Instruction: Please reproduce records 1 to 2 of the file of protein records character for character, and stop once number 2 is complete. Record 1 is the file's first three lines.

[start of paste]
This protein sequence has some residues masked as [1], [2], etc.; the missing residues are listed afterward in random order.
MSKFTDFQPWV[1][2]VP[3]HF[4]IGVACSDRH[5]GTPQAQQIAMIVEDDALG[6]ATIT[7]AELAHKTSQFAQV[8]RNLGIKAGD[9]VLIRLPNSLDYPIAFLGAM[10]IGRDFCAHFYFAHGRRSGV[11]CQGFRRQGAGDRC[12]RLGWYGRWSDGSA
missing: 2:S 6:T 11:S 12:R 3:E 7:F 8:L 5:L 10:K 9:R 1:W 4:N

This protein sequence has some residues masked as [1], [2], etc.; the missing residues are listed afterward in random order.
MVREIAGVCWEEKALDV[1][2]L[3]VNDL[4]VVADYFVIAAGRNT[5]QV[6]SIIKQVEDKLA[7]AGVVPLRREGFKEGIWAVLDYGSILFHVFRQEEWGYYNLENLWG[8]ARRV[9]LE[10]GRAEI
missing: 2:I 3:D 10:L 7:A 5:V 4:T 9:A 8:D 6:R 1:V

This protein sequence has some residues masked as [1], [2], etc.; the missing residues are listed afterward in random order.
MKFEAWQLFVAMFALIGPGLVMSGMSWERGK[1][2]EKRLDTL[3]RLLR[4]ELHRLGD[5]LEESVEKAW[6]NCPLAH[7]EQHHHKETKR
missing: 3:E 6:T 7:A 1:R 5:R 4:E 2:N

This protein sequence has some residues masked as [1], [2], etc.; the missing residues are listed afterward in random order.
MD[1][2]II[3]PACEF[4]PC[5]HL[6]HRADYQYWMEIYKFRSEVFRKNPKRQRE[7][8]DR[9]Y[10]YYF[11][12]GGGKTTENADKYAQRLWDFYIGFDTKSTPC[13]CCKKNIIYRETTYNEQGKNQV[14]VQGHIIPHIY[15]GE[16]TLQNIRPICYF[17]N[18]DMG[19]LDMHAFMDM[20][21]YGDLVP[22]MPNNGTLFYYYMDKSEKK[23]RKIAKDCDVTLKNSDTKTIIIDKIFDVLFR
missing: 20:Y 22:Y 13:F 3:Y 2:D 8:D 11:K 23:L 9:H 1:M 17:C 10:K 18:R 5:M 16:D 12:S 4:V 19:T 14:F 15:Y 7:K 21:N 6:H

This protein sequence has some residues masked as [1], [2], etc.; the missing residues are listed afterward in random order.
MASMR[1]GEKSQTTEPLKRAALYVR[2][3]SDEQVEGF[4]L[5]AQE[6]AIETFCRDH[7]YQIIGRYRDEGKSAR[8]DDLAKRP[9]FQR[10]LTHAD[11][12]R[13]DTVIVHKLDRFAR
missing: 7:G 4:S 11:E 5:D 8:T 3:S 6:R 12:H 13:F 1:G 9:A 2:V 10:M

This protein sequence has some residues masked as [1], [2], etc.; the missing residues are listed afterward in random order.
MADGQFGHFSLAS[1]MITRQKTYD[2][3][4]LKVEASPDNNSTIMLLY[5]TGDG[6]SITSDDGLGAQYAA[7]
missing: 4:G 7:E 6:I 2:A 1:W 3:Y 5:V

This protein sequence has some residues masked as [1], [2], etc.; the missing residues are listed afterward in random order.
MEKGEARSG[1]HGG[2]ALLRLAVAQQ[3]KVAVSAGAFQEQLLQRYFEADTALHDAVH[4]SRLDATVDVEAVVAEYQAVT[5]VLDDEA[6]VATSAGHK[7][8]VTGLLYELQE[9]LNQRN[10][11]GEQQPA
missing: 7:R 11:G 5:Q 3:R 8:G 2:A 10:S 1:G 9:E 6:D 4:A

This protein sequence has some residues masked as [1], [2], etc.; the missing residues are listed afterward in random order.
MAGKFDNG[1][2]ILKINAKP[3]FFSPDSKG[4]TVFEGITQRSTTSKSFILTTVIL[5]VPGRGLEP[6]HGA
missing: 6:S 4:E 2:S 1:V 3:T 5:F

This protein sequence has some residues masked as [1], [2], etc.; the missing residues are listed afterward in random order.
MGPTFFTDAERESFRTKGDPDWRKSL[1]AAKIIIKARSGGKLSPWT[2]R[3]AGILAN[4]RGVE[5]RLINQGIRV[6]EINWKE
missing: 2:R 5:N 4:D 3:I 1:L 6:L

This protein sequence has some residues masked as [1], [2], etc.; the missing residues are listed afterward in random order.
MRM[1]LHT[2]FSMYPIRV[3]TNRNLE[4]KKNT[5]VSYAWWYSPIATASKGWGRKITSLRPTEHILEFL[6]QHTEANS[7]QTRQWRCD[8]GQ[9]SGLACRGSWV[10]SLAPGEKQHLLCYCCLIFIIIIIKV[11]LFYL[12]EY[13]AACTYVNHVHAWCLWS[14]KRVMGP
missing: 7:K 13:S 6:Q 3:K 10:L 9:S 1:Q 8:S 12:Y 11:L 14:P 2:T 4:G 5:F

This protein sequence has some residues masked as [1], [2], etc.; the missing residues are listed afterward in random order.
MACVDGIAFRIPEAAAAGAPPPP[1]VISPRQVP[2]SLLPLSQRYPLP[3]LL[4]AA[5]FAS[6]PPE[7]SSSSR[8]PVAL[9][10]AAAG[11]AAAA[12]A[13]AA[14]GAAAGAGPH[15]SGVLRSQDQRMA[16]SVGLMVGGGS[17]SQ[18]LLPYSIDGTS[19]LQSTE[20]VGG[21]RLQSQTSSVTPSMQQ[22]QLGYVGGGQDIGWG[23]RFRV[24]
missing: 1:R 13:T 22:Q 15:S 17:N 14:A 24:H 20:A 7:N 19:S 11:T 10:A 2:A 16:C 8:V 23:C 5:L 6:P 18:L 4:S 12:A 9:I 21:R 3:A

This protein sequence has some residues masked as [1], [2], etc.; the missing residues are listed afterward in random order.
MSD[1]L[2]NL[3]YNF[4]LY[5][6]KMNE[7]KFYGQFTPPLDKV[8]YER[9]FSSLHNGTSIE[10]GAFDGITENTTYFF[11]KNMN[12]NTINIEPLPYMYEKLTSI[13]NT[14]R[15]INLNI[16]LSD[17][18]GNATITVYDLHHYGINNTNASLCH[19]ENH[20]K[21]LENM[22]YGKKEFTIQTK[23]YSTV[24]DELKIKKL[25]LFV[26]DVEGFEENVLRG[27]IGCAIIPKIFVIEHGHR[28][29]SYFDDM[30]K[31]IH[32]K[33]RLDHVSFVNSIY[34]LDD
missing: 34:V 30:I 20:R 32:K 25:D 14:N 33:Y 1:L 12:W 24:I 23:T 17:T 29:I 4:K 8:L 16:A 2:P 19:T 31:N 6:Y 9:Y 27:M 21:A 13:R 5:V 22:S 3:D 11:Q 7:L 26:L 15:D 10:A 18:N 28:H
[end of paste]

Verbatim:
This protein sequence has some residues masked as [1], [2], etc.; the missing residues are listed afterward in random order.
MSKFTDFQPWV[1][2]VP[3]HF[4]IGVACSDRH[5]GTPQAQQIAMIVEDDALG[6]ATIT[7]AELAHKTSQFAQV[8]RNLGIKAGD[9]VLIRLPNSLDYPIAFLGAM[10]IGRDFCAHFYFAHGRRSGV[11]CQGFRRQGAGDRC[12]RLGWYGRWSDGSA
missing: 2:S 6:T 11:S 12:R 3:E 7:F 8:L 5:L 10:K 9:R 1:W 4:N

This protein sequence has some residues masked as [1], [2], etc.; the missing residues are listed afterward in random order.
MVREIAGVCWEEKALDV[1][2]L[3]VNDL[4]VVADYFVIAAGRNT[5]QV[6]SIIKQVEDKLA[7]AGVVPLRREGFKEGIWAVLDYGSILFHVFRQEEWGYYNLENLWG[8]ARRV[9]LE[10]GRAEI
missing: 2:I 3:D 10:L 7:A 5:V 4:T 9:A 8:D 6:R 1:V